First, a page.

AN ESTATE built up on the profits from the UK’s first commercial soap brand is selling off part of its Lancashire holdings.
Running to 484 acres, the Grade 2 land is part of the Leverhulme Estates’ Altcar Estate, near Formby.
The sale is part of a rationalisation by the trustees of the estate, which was owned by Lord Leverhulme until his death in 2000, and also includes property in Scotland and The Wirral.
The family’s fortune was based on Sunlight Soap, the first commercially packaged soap, which was created by William Hesketh Lever, who became the first Viscount Leverhulme, at the end of the 19th Century and built the town of Port Sunlight for his workers.
His firm Lever Brothers went on to become a cornerstone of multinational business Unilever.
Altcar, where the famous Waterloo Cup hare coursing competition was held until the sport was banned this year, belonged to the Molyneux family for more than 400 years until the death of the last Earl of Sefton in 1972 when it became part of the Leverhulme Estates.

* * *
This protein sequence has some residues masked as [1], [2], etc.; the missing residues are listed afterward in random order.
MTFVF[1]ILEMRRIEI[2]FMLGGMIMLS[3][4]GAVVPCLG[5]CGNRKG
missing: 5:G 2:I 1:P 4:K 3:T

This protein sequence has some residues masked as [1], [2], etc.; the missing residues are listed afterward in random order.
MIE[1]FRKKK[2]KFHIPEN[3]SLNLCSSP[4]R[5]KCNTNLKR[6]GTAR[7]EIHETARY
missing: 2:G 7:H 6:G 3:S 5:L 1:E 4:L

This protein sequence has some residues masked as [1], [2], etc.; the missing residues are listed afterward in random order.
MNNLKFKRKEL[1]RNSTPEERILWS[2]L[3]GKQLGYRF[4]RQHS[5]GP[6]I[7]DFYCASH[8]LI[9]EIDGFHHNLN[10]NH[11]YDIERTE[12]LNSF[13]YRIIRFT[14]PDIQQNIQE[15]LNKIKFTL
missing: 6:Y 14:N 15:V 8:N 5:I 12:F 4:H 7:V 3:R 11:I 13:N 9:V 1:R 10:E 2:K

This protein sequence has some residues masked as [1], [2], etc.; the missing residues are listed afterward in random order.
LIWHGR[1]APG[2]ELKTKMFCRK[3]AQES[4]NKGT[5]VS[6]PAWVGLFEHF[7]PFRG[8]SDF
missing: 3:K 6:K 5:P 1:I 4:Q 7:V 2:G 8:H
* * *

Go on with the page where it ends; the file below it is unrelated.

No historic single farm payments are being transferred with the sale of the land, which has been fallow for a number of years pending the decision to sell, said selling agent Smiths Gore’s Simon Derby. However, it has been registered for regional payments, he added.
This had been factored into the £1.2m guide price, which values the land at £2250-£3400/acre, said Mr Derby.
The land, which originally formed two farms, has been split into seven lots with the smallest at just under three acres priced at £10,000 (£3400/acre), while 191 acres is guided at £433,550 (£2268/acre).
Even without the historic entitlements, Mr Derby said he was confident that local farmers and possibly tenants on the rest of the Altcar Estate would be interested. “Not much land in this area has been available recently.”